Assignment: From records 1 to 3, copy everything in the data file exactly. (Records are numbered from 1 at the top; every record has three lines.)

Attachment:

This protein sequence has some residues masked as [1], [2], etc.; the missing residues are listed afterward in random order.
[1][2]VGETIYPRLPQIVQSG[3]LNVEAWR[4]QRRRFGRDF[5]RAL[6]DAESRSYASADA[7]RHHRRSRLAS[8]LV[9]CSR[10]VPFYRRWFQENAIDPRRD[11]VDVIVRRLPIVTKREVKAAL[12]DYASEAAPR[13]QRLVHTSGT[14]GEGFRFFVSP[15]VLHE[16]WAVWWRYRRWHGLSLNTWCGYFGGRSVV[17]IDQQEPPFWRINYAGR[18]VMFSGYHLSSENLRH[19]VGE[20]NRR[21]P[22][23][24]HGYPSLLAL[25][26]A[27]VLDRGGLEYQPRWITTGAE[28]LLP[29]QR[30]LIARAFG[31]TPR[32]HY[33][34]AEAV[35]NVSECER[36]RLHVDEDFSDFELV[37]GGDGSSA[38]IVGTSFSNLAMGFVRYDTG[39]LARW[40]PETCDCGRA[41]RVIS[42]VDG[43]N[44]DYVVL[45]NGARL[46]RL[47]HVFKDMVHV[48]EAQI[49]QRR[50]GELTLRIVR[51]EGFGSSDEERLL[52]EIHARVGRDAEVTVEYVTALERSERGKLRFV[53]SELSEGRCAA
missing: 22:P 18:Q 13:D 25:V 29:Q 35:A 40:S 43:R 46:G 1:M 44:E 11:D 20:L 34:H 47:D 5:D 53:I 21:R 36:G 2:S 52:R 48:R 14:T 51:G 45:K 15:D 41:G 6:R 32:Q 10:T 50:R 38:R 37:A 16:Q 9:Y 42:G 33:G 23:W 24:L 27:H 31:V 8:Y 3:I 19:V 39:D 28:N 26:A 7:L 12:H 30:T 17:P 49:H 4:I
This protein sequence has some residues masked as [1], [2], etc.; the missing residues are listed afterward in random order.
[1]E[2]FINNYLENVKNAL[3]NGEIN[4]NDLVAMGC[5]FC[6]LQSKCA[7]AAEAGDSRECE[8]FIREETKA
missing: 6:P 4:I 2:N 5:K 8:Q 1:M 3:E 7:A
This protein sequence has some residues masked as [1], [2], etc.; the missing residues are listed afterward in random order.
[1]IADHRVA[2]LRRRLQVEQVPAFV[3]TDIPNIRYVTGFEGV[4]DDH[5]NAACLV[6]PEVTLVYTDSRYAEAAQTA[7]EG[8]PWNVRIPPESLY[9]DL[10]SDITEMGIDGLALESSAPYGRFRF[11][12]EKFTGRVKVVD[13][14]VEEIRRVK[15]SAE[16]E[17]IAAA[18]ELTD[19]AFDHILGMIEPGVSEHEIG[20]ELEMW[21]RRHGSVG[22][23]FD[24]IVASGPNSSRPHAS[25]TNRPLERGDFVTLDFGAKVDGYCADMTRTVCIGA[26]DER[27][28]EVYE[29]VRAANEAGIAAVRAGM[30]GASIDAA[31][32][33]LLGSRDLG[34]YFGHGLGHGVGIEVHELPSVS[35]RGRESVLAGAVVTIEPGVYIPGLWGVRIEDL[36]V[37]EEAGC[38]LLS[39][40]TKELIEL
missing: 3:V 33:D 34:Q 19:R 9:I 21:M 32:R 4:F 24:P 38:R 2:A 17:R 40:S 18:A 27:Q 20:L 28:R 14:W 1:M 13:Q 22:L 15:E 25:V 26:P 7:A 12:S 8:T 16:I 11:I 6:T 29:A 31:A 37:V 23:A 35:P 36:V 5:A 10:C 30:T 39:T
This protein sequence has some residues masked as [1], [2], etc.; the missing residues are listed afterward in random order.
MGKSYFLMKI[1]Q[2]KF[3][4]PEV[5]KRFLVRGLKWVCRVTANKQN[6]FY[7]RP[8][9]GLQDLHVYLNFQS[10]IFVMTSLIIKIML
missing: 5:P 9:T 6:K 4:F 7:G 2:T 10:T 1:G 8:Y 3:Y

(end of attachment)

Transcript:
This protein sequence has some residues masked as [1], [2], etc.; the missing residues are listed afterward in random order.
[1][2]VGETIYPRLPQIVQSG[3]LNVEAWR[4]QRRRFGRDF[5]RAL[6]DAESRSYASADA[7]RHHRRSRLAS[8]LV[9]CSR[10]VPFYRRWFQENAIDPRRD[11]VDVIVRRLPIVTKREVKAAL[12]DYASEAAPR[13]QRLVHTSGT[14]GEGFRFFVSP[15]VLHE[16]WAVWWRYRRWHGLSLNTWCGYFGGRSVV[17]IDQQEPPFWRINYAGR[18]VMFSGYHLSSENLRH[19]VGE[20]NRR[21]P[22][23][24]HGYPSLLAL[25][26]A[27]VLDRGGLEYQPRWITTGAE[28]LLP[29]QR[30]LIARAFG[31]TPR[32]HY[33][34]AEAV[35]NVSECER[36]RLHVDEDFSDFELV[37]GGDGSSA[38]IVGTSFSNLAMGFVRYDTG[39]LARW[40]PETCDCGRA[41]RVIS[42]VDG[43]N[44]DYVVL[45]NGARL[46]RL[47]HVFKDMVHV[48]EAQI[49]QRR[50]GELTLRIVR[51]EGFGSSDEERLL[52]EIHARVGRDAEVTVEYVTALERSERGKLRFV[53]SELSEGRCAA
missing: 22:P 18:Q 13:D 25:V 29:Q 35:A 40:S 43:R 46:G 1:M 44:E 11:D 20:L 34:H 47:D 5:D 53:I 21:R 36:G 2:S 52:R 48:R 14:T 51:G 45:K 15:D 41:G 6:R 32:Q 10:T 50:R 38:R 37:A 16:Q 9:Y 42:G 33:G 23:W 24:L 27:H 31:V 8:Y 3:I 19:V 39:D 28:N 26:A 7:L 12:H 30:T 17:P 49:H 4:I
This protein sequence has some residues masked as [1], [2], etc.; the missing residues are listed afterward in random order.
[1]E[2]FINNYLENVKNAL[3]NGEIN[4]NDLVAMGC[5]FC[6]LQSKCA[7]AAEAGDSRECE[8]FIREETKA
missing: 6:P 4:I 2:N 5:K 8:Q 1:M 3:E 7:A
This protein sequence has some residues masked as [1], [2], etc.; the missing residues are listed afterward in random order.
[1]IADHRVA[2]LRRRLQVEQVPAFV[3]TDIPNIRYVTGFEGV[4]DDH[5]NAACLV[6]PEVTLVYTDSRYAEAAQTA[7]EG[8]PWNVRIPPESLY[9]DL[10]SDITEMGIDGLALESSAPYGRFRF[11][12]EKFTGRVKVVD[13][14]VEEIRRVK[15]SAE[16]E[17]IAAA[18]ELTD[19]AFDHILGMIEPGVSEHEIG[20]ELEMW[21]RRHGSVG[22][23]FD[24]IVASGPNSSRPHAS[25]TNRPLERGDFVTLDFGAKVDGYCADMTRTVCIGA[26]DER[27][28]EVYE[29]VRAANEAGIAAVRAGM[30]GASIDAA[31][32][33]LLGSRDLG[34]YFGHGLGHGVGIEVHELPSVS[35]RGRESVLAGAVVTIEPGVYIPGLWGVRIEDL[36]V[37]EEAGC[38]LLS[39][40]TKELIEL
missing: 3:V 33:D 34:Q 19:R 9:I 21:M 32:R 4:F 24:P 38:R 2:A 17:R 40:S 18:A 27:Q 20:L 28:R 14:W 1:M 13:Q 22:L 15:E 25:V 26:P 7:A 12:S 8:T 16:I 11:I 6:T 29:A 31:A 37:V 23:A 35:P 36:V 5:A 10:C 30:T 39:T